Delta Air Lines said the computer outage it suffered in August, which cancelled thousands of flights, cost the carrier $100 million in revenue.
The loss translated to 2 points of passenger revenue for the month, as the outage that lasted three days forced the cancellation of 2,300 flights, according to the company. The cancellations dropped the airline's rate of completed flights, which it promotes heavily, to 98% in August from 99.8% for the same month a year earlier.
“We are grateful to our customers for continuing to rely on Delta for the superior customer service and operational performance you’ve come to expect from us,” CEO Ed Bastian said in a statement Friday. “Our recovery effort exemplified the hard work and determination of Delta people worldwide, and all 80,000 remain dedicated to regaining your trust.”
The airline said it would contact every passenger affected by the outage, offering ticket refunds, and offer travel and hotel vouchers.
Rahul Samant, Delta’s chief information officer hired in February after stints at AIG and Bank of America, said Tuesday he began a multi-year transformation of the carrier’s information technology for applications, cyber security and data even before the outage.
“Delta is the world’s most reliable airline, and IT has a foundational part to play in keeping aircraft flying safely and on time. Those are the table stakes,” Samant said in a statement Tuesday. “The entire leadership team is committed to ensuring that kind of event doesn’t happen at Delta again.”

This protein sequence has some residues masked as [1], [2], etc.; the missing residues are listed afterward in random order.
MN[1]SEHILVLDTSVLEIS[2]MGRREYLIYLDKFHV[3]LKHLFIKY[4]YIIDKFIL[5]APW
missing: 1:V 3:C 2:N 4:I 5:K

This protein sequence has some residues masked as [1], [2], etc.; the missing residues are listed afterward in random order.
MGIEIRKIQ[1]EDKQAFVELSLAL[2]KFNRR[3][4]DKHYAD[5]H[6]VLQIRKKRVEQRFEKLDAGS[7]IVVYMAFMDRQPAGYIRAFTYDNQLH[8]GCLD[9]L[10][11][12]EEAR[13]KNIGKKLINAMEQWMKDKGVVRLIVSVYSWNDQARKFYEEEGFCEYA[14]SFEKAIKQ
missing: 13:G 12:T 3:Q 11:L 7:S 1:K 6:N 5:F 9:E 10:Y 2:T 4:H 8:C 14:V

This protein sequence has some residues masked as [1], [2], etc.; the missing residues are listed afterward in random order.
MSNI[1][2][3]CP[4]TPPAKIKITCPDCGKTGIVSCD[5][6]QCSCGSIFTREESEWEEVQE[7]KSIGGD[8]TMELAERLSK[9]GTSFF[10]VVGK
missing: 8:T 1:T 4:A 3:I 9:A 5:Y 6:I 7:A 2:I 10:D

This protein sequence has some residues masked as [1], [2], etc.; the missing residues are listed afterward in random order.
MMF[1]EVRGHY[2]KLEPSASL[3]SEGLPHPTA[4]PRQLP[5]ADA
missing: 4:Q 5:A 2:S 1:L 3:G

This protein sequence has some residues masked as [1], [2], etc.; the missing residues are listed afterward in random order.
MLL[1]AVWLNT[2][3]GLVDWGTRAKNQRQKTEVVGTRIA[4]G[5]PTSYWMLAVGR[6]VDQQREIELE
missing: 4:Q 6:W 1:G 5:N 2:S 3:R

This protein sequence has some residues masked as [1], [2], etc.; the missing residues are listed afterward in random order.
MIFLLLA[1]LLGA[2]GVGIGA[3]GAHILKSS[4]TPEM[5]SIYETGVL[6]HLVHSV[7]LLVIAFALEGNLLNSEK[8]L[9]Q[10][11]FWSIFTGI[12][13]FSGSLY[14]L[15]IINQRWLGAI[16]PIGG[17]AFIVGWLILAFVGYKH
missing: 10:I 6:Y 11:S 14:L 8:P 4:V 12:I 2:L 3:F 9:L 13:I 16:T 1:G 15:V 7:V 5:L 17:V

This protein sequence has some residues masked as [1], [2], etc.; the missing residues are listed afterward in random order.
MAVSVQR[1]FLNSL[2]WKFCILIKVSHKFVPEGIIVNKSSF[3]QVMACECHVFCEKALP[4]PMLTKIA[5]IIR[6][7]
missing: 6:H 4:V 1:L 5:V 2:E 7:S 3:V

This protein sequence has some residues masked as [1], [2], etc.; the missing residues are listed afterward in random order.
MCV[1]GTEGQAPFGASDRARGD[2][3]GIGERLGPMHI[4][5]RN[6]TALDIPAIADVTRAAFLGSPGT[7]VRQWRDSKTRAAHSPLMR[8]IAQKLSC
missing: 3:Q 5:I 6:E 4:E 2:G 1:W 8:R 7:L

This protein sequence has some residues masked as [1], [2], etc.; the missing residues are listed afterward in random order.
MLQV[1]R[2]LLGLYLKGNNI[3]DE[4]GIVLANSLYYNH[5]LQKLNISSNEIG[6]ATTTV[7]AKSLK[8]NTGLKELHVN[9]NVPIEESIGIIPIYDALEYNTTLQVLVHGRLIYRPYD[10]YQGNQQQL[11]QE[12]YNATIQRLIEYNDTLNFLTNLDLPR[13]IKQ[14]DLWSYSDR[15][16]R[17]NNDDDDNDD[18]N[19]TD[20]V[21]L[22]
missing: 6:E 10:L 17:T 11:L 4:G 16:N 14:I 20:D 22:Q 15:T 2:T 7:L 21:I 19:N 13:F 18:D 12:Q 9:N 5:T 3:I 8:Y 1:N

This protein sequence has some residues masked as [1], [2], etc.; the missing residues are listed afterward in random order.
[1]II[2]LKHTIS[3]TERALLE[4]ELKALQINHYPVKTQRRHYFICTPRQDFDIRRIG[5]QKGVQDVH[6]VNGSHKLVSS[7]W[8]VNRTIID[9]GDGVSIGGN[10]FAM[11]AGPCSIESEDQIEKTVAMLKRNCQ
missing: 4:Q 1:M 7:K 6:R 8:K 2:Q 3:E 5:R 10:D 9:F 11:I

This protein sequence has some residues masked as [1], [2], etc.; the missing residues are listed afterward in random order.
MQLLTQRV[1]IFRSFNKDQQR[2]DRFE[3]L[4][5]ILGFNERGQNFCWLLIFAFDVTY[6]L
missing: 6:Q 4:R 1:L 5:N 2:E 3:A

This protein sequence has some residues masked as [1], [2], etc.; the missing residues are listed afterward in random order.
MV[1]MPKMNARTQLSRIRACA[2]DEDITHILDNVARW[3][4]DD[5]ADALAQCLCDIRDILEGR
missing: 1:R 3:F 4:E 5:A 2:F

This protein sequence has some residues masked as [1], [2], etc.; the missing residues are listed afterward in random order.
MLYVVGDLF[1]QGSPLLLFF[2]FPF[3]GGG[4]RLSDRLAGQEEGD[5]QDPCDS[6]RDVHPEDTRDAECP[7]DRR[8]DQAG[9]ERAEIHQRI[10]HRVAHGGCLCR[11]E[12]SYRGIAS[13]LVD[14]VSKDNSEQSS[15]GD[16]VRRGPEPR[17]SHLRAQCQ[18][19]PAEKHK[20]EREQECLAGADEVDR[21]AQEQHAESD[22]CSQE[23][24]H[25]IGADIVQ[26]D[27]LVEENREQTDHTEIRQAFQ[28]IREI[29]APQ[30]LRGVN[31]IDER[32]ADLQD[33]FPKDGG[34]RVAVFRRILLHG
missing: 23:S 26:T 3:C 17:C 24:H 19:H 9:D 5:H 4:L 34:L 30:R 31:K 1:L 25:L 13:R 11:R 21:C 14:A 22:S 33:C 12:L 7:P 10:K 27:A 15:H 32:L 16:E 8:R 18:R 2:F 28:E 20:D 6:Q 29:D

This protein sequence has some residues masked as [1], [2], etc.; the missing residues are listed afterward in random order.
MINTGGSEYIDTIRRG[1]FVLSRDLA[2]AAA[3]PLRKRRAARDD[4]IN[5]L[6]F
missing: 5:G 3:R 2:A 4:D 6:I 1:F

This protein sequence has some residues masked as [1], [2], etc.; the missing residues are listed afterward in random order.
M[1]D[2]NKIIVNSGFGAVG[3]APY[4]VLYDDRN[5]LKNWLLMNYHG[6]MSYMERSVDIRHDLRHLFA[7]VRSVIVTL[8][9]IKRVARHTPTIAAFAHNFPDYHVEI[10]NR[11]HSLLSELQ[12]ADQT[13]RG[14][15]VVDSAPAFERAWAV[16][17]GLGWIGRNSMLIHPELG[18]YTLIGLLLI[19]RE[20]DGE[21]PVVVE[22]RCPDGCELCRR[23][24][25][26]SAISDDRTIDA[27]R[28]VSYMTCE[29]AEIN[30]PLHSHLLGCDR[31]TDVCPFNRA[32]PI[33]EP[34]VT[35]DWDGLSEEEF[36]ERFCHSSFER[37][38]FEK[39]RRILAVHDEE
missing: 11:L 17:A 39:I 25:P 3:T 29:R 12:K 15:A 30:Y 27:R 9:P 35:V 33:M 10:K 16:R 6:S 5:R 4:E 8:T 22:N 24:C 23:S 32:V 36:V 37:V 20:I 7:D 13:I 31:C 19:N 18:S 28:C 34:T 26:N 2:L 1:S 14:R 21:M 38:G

Other airlines have suffered computer outages, too, which technical experts have blamed on antiquated equipment and the failure of backup systems. British Airways suffered the latest problem Monday with check-in problems at London's Heathrow and Gatwick airports, and the airline advised travelers to check in online before heading to the airport.
Southwest Airlines' had a router failure in July, United Airlines a year earlier blamed a router for an outage as it merged computer systems with the former Continental Airlines. In April 2013, American Airlines had an outage that canceled hundreds of flights during its merger with the former US Airways.
Delta's revelation in a regulatory filing came as the company announced that August passenger revenue was down 9.5% compared to the same month a year earlier. The airline blamed weakness in domestic yields, too much capacity flying across the Atlantic and the exchange rate with the Japanese yen.